McIntyre: I would add that it’s taking that narrow form of data over a hundred points, instead of one or two points, and creating reports. That results in a data volume explosive. We now see inspection and metrology layers that are producing north of 10 gigabits of data for one wafer. That’s 200 million bumps with a dozen points of metrology, plus defects, plus imaging. The data volumes are staggering. If we could get that same level of data from a good SEM/TEM, transmitted to an analytic data structure that we can then tie in with the test results, that would be the dream for me.

SE: What are the FA challenges for advanced CMOS processes?

Kirby: We’ve seen technology inflections at finFET and gate-all-around that drive really large increases in TEM sample volumes. We’ve estimated that TEM volumes double every five years. This is due to a couple of things. One is that the shrinking device features drives the need for better resolution techniques. The second is that TEM analysis becomes more valuable with the increased predominance of 3D gate structures and the complexity of 3D gate structures. We’re seeing trends that drive more FA samples in both memory and logic segments. With logic you need better resolution because a defect might only be nanometers wide. Once you localize that defect you next make a sample, which allows good failure analysis. But the defect may be obscured by the 3D structures and surrounding metal. So you’ve got a very complex challenge to be able to isolate a defect in three dimensions, and then correctly analyze it and characterize it. In memory — DRAM or 3D NAND — the challenge is more about aspect ratios, which are getting very tall. The defects associated with etch and fill and stacking of these structures become more challenging. You require both cross-section analysis and a plane-view analysis to be able to see down, and top-down structures, as you go down through the device.

McIntyre: A lot of the conversation is dealing with random defects. A lot of my experience in manufacturing is with systemic issues — for example, where you’re marginally thin in your metal line, or your cross-section is marginally off — and these create the failure mechanism. So it’s not a point failure, and as these systems become more and more complex, you end up creating more and more corners in the bounding box of functionality. And it could very well be in the scales we’re talking about one monolayer of atoms. That systemic issue is creating a difference in what’s functioning versus what’s not, given a certain set of conditions. Then, extrapolating that out, when you start building a chip you expect to go into a wider variety of specs. The same CPU, for example, goes in a laptop, a server, and a desktop. Those are different environments, and the same physical structure may only work on one of those. From an analytic standpoint, that systematic loss also needs to be understood.

Hakim: One of the things that concerns me is that if you look out 10 years from now, we are planning to go into sub-nanometer technologies. How are we planning in the next 10 years to be able to deal with 0.7 nanometer? Because now you put that into a 3D structure, which exponentially increases the issues surrounding the device.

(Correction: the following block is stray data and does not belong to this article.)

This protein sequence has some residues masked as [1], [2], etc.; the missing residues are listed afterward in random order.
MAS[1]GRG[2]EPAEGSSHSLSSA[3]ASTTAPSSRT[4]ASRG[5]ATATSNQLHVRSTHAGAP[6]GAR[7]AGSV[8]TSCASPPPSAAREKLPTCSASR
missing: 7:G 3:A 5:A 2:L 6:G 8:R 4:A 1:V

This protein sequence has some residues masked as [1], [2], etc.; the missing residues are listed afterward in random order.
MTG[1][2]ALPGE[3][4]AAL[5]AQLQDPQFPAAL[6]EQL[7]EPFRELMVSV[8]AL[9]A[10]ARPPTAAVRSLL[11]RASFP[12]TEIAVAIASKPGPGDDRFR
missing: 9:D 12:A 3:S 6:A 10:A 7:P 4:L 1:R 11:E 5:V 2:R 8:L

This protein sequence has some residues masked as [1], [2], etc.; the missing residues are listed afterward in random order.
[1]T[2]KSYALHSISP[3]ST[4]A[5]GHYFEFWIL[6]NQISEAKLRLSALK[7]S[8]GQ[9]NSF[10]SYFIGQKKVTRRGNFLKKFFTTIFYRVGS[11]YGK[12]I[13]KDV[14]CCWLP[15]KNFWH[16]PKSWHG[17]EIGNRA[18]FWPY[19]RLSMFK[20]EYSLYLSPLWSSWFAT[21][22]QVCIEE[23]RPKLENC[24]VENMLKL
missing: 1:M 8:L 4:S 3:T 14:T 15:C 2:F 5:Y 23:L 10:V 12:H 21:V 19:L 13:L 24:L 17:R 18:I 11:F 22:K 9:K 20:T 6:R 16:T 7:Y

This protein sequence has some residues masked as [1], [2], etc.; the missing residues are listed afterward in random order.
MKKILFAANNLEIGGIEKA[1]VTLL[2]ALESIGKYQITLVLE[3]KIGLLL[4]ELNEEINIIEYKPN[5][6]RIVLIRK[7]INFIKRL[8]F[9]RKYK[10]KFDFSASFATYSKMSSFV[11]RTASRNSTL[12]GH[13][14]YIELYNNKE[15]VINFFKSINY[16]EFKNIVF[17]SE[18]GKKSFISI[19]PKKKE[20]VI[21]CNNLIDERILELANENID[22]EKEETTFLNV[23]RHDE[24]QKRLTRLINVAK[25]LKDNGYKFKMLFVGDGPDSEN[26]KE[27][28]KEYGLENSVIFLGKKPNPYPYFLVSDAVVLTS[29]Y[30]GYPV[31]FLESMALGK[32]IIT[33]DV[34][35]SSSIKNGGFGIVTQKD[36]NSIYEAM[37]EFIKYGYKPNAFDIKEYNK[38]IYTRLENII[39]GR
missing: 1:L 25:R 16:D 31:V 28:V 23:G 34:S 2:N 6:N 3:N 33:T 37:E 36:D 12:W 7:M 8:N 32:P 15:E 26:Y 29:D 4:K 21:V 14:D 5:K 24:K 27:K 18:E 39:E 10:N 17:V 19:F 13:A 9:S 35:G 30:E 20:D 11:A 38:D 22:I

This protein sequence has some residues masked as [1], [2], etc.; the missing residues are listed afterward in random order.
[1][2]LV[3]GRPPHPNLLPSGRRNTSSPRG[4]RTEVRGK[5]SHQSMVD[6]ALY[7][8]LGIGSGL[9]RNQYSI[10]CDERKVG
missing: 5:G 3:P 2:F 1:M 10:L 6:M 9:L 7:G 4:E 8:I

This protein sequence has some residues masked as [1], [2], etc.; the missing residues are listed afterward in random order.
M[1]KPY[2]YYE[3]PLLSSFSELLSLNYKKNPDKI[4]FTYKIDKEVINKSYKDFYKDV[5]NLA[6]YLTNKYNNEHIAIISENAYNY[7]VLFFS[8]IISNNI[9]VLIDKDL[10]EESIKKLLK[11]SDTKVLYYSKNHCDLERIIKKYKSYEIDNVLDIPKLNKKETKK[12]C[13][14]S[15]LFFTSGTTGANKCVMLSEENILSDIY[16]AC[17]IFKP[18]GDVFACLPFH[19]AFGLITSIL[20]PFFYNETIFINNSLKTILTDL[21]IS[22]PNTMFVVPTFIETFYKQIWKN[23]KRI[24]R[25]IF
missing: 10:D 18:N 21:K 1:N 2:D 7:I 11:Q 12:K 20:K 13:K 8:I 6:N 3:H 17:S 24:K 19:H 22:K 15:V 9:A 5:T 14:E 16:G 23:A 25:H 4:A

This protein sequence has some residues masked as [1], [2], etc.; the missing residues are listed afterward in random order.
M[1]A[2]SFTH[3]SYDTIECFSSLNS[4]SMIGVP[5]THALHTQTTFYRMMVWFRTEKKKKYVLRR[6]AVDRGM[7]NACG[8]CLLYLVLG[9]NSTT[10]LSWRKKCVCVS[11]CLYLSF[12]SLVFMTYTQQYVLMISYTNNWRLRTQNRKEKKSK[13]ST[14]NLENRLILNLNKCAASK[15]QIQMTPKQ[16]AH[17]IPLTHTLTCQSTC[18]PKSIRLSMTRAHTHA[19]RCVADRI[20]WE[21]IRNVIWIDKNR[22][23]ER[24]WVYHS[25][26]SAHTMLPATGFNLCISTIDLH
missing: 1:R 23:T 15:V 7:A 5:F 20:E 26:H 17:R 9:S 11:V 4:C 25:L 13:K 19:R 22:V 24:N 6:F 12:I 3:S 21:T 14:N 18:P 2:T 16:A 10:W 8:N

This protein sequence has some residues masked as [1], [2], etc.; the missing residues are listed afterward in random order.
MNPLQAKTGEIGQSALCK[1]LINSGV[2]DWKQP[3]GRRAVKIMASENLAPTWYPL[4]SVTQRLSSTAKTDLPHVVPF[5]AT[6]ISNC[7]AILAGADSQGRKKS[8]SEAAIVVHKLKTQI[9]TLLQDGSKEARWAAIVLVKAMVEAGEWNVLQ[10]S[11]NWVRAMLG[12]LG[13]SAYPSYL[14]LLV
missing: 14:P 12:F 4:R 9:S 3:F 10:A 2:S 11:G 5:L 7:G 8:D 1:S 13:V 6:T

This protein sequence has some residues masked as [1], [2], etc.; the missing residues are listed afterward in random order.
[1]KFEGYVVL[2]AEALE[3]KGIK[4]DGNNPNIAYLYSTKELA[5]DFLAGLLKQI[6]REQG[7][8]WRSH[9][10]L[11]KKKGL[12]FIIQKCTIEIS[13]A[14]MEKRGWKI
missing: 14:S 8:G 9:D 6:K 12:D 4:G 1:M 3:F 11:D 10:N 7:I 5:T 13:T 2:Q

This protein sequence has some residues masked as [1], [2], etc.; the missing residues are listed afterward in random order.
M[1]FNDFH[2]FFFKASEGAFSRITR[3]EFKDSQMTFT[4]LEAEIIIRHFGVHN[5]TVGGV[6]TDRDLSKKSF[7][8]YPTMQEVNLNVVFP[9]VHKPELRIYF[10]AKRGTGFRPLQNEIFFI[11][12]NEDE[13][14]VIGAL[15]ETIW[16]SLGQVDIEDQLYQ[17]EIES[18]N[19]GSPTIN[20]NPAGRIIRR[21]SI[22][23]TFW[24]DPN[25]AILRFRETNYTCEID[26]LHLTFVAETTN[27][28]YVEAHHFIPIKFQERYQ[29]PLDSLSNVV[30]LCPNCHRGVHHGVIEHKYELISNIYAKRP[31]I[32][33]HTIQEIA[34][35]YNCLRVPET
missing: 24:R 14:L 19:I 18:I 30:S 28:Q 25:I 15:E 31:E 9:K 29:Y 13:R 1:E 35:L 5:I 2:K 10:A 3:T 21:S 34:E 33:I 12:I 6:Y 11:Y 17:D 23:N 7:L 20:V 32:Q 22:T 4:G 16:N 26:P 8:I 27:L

Kirby: The challenges at the actual analytical level can be met. A TEM image can get you sub-angstrom resolution. Where you get all the challenges is in localizing the defect, making a sample that captures that defect in a 3D space. That’s where end pointing and more automation is required, because the number of defects and device types can vary per design. You’re trying to make a TEM sample on the order of nanometers wide. This requires a level of automation not previously needed. Automating workflows at that level is really difficult. That’s why we need to use machine learning.

SE: Are there differences between large foundries versus IDM versus more specialized device manufacturers in terms of FA?

Hakim: The size of the business matters. If you are a big company where the foundry is producing millions of chips for you, naturally they are going to bend backwards for you. The amount of ASIC development that we’re doing is going to be small. As a result, we are not going to have the clout to have that conversation with the big foundry. But we’re going to get to a point, particularly when you’re addressing the machine learning and deep machine learning issues, where as an industry we need to ascend above this. We need to allow information to flow and try to address the problem at that level, because the benefit is going to be two-sided. My design, even though it’s low-volume, might be such a sensitive design that it’s going to pick up things from the foundry process that none of the other designs see. We need to be able to work together. However, I do not believe that understanding is in place at this point.

McIntyre: My takeaway is this is the revenge of the IDMs, because they’re going to have a considerable advantage in that they have the manufacturing history a foundry can’t provide to their customers.

Hakim: The conversation regarding systematic failures points out a data issue. The fab is producing something and they can see the complete test. They can make a correlation between the test and what’s happening in the fab. However, if I am an end user, a foundry is manufacturing the design for me. The only thing I have access to is the process control monitor (PCM) data. They are not willing to show what’s happening in the fab. So I have the PCM data and my test data. Based on these tools I need to be able to make judgments with regard to what the root cause of a particular donut-shaped (defect) behavior that is happening on wafer. Who am I going to go and talk to in order to tell me exactly what happened in the process?

Chen: Some decisions are volume-driven. But when you add up a few small customers, that ends up being a sizable customer. It helps to have everyone aligned around the message that we need investments. The IDM definitely has an advantage in justifying that investment. But for foundries and OSATs, there will be a charge-per-use type of model. But the commercializations can work out so the whole industry can make use of these advancements.

Part 2 of the discussion is here. Part 3 is here.

Related Reading
Journey From Cell-Aware To Device-Aware Testing Begins
Better test quality is required as devices become more heterogeneous and denser and use cases become more critical; tradeoffs are cost and time.
Integration Challenges For ATE Data
Collecting data to boost reliability and yield is happening today, but sharing it across multiple tools and vendors is a tough sell.


Jan Hoppe says:

Very informative and helpful